2. Armenian public and charity organizations,
  3. Diaspora structures,
  4. International organizations (UN, EU and so on).

Besides the following institutions, there is also an established Syrian-Armenian self-organizational structure, such as the “Center for Coordination of Syrian-Armenians’ Issues” [8], “Syrian-Armenian Union” NGOs, “Aleppo” and “Kesab” patriotic unions. The latter’s activity are also directed to supporting Syrian-Armenians settled in Armenia. These state, non-state and international institutions cooperate for supporting Syrian-Armenians.

Every Year the integration process acceleration of Syrian-Armenians and Iraqi-Armenians in the Republic of Armenia is involved within the list of major issues of the Government [9].

According to the RA Ministry of Diaspora’s report, in 2018, 978 Syrian-Armenians applied to the Ministry with 997 issues, 669 of which are on medical care, 128 for housing support, 58 for employment, 39 for education, 52 for legal documentation, 51 for other issues [10]. That is, the main problems of Syrian-Armenians settled in Armenia, with which they apply to state bodies are for healthcare. Housing support issue is in second place. The employment issue is in third place and is comparably less. The reason is possibly that Syrian-Armenians arrived in Armenia usually solve their employment issue through small individual or family business and do not have any problem with applying to employers.

As to the status, we should mention, that according to the data provided by the Center for Coordination of Syrian-Armenians’ Issues, the majority of Syrian-Armenians who came to Armenia, have Armenian citizenship. They are dual citizens, as they maintain Syrian citizenship as well. The acquisition of the RA citizenship by the majority of Syrian-Armenians is due to the following factors:

  1. First one is a simplified way of provision of citizenship by the RA. Most of them even received the RA passport from the Embassy of the RA in Syria before coming to Armenia. According to the Center for Coordination of Syrian-Armenians’ Issues, the Armenian members of families formed as a result of mixed marriages, whose surnames are not Armenian, faced difficulties in receiving citizenship, as the issue on their ethnic identity becomes controversial.
  2. Second factor is psychological. Syrian-Armenians do not see themselves as being refugees in Armenia, as they call it their homeland. From the standpoint of national dignity, refugee status is offensive for most of Syrian-Armenians.
  3. Citizenship status is much more favorable than refugee status, as a citizen enjoys numerous civil rights, which the refugee cannot do, besides, each state has some social and other obligations over its citizens, which it doesn’t have over the refugees. For example Syrian Armenians having RA citizenship, can use long-term and preferential loans like any other Armenian citizens in order to solve their housing issues, which the refugees cannot do. Shahen Keshishyan, a Syrian-Armenian repatriate, is going to solve his housing issues just that way: he is going to pledge his future apartment to a bank, take a loan, pay for the apartment and later repay the loan over the years, at the same time using the opportunity of repaying loan interest at the expense of income tax.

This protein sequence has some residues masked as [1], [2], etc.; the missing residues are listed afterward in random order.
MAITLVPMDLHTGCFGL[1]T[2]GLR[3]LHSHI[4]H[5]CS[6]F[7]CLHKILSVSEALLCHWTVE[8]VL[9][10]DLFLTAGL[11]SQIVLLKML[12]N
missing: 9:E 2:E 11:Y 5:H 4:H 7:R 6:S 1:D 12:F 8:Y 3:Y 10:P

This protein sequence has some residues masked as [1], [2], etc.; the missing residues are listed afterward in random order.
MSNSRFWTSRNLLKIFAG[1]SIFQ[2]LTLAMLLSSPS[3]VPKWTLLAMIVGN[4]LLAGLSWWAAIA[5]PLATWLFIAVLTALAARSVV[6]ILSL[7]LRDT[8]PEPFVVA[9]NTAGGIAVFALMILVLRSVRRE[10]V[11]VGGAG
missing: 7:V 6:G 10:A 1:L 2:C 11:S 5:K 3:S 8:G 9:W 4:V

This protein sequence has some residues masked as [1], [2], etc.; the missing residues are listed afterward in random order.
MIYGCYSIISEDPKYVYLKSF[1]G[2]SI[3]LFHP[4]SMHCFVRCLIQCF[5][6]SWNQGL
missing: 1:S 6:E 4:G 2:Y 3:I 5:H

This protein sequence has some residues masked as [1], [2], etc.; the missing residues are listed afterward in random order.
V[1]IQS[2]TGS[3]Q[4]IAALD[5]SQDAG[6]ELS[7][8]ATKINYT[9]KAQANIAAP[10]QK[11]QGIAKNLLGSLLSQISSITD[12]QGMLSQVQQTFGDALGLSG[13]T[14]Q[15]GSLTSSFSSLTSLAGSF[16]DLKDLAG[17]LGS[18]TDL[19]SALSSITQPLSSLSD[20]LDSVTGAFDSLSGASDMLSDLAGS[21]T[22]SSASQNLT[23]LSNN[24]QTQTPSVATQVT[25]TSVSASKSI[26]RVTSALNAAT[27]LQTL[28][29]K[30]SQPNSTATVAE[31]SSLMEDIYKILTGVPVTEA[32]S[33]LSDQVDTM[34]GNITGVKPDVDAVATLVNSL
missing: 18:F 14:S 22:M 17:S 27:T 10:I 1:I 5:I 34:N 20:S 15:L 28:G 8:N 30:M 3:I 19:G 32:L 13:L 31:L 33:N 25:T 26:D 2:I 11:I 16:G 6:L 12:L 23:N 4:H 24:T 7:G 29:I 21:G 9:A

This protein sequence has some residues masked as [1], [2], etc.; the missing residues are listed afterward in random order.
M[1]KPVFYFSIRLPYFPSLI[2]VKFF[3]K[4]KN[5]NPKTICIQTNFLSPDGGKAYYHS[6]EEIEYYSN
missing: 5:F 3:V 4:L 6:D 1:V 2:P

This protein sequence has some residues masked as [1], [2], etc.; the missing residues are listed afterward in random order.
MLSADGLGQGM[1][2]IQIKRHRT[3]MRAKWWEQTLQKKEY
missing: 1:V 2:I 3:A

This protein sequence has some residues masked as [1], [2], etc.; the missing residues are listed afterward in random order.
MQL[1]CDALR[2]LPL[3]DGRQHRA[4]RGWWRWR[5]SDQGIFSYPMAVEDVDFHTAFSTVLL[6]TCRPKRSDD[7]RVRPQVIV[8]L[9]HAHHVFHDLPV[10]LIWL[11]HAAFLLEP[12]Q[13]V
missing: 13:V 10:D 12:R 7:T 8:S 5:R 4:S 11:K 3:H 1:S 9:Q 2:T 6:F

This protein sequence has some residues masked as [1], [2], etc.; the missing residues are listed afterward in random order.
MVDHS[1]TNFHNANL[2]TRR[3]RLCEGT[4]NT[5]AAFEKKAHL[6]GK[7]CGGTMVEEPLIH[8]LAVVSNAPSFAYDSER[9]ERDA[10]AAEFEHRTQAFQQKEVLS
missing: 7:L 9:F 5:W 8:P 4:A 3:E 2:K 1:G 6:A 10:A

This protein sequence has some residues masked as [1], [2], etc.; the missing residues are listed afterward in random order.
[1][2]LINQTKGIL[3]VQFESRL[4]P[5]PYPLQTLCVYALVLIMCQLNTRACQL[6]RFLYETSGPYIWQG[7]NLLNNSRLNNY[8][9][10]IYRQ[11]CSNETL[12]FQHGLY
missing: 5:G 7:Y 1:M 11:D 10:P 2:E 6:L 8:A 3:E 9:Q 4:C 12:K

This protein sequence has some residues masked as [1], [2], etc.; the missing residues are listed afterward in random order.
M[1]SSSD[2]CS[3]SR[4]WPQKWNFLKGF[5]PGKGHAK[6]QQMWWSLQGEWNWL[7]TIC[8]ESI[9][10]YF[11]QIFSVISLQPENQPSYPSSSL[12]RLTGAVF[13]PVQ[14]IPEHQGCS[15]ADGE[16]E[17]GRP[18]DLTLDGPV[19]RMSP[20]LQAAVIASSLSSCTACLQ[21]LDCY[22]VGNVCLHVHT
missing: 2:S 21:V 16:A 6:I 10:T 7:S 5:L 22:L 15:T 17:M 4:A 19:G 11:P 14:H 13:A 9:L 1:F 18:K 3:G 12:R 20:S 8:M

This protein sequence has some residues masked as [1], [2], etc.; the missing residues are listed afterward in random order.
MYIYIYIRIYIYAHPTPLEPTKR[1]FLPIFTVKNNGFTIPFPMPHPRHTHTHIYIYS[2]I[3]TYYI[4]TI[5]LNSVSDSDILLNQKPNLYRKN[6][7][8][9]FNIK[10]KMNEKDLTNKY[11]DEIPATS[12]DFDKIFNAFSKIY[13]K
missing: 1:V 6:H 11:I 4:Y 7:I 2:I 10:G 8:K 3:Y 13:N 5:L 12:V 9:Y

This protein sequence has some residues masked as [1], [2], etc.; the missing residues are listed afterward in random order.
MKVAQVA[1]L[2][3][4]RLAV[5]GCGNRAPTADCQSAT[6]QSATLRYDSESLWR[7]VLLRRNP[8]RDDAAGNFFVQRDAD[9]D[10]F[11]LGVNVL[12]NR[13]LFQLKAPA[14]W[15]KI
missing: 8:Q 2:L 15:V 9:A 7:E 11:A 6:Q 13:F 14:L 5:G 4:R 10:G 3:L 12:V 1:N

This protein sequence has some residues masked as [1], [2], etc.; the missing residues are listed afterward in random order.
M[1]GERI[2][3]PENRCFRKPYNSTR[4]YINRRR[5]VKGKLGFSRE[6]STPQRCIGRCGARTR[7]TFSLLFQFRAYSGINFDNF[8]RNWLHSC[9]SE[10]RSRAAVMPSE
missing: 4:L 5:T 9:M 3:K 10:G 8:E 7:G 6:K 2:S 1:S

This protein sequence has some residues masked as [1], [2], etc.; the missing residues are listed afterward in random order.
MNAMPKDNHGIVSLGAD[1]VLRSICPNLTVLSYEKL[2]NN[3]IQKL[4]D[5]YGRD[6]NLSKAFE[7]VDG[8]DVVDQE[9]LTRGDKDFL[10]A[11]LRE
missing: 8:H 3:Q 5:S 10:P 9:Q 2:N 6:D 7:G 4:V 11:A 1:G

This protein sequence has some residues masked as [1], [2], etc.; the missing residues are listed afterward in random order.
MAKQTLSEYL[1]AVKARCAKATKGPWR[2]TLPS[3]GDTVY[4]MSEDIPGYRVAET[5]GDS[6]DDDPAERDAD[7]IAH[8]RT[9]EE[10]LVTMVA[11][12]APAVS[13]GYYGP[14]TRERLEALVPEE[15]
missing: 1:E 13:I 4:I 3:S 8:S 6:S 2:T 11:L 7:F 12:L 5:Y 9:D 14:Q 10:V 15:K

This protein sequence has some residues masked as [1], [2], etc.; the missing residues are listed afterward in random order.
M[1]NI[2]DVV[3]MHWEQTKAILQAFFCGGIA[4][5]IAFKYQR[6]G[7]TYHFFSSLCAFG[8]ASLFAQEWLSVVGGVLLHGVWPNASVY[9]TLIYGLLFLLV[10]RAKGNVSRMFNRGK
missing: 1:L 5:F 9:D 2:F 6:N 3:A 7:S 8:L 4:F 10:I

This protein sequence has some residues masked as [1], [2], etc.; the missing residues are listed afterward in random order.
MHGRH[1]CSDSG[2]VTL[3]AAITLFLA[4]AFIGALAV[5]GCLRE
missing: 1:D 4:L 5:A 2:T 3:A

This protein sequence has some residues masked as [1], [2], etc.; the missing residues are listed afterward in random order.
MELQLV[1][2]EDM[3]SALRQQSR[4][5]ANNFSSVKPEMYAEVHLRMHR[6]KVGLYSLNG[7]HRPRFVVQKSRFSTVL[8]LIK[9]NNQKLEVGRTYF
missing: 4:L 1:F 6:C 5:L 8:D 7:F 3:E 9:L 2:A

“The breath of Syrian-Armenian culture in Yerevan” charity exhibition-fair

The housing issue is solved in various ways. As the Center for Coordination of Syrian-Armenians’ Issues reported, one part of the Syrian-Armenians lived in hostels, such as Avan and Silikyan settlements in Yerevan. Another considerable part of Syrian-Armenians benefit from the partial compensation of their housing (100$) by charity institutions. There were also cases, when Syrian-Armenian could take advantage of the housing program with preferential loan through a state intervention. For instance, a Syrian-Armenian intellectual repatriate, who didn’t wish to publicize his name, tried to take advantage of the affordable housing program for young scientists, unfortunately him and his wife's combined age didn’t meet the criteria of the program.

The three newly built buildings especially for Syrian-Armenians in Davtashen District, Yerevan, play a significant role in the issue of providing them with apartments. One of them is built by ARF “Help your brother” initiative and the other two are built by Syrian-Armenians. The apartments are going to be sold at lower prices compared with the market.

Yet, the failure of the program of building “New Aleppo” district in Ashtarak is a serious flaw from the standpoint of providing Syrian-Armenians with apartments. 5 years ago, a territory was provided by the city authorities, certain design and other works were done. Though, the program was suspended because of not having the necessary funds. During this period, the Center for Coordination of Syrian-Armenians’ Issues paid an annual 1 million AMD tax.

Program on the “New Aleppo” districts.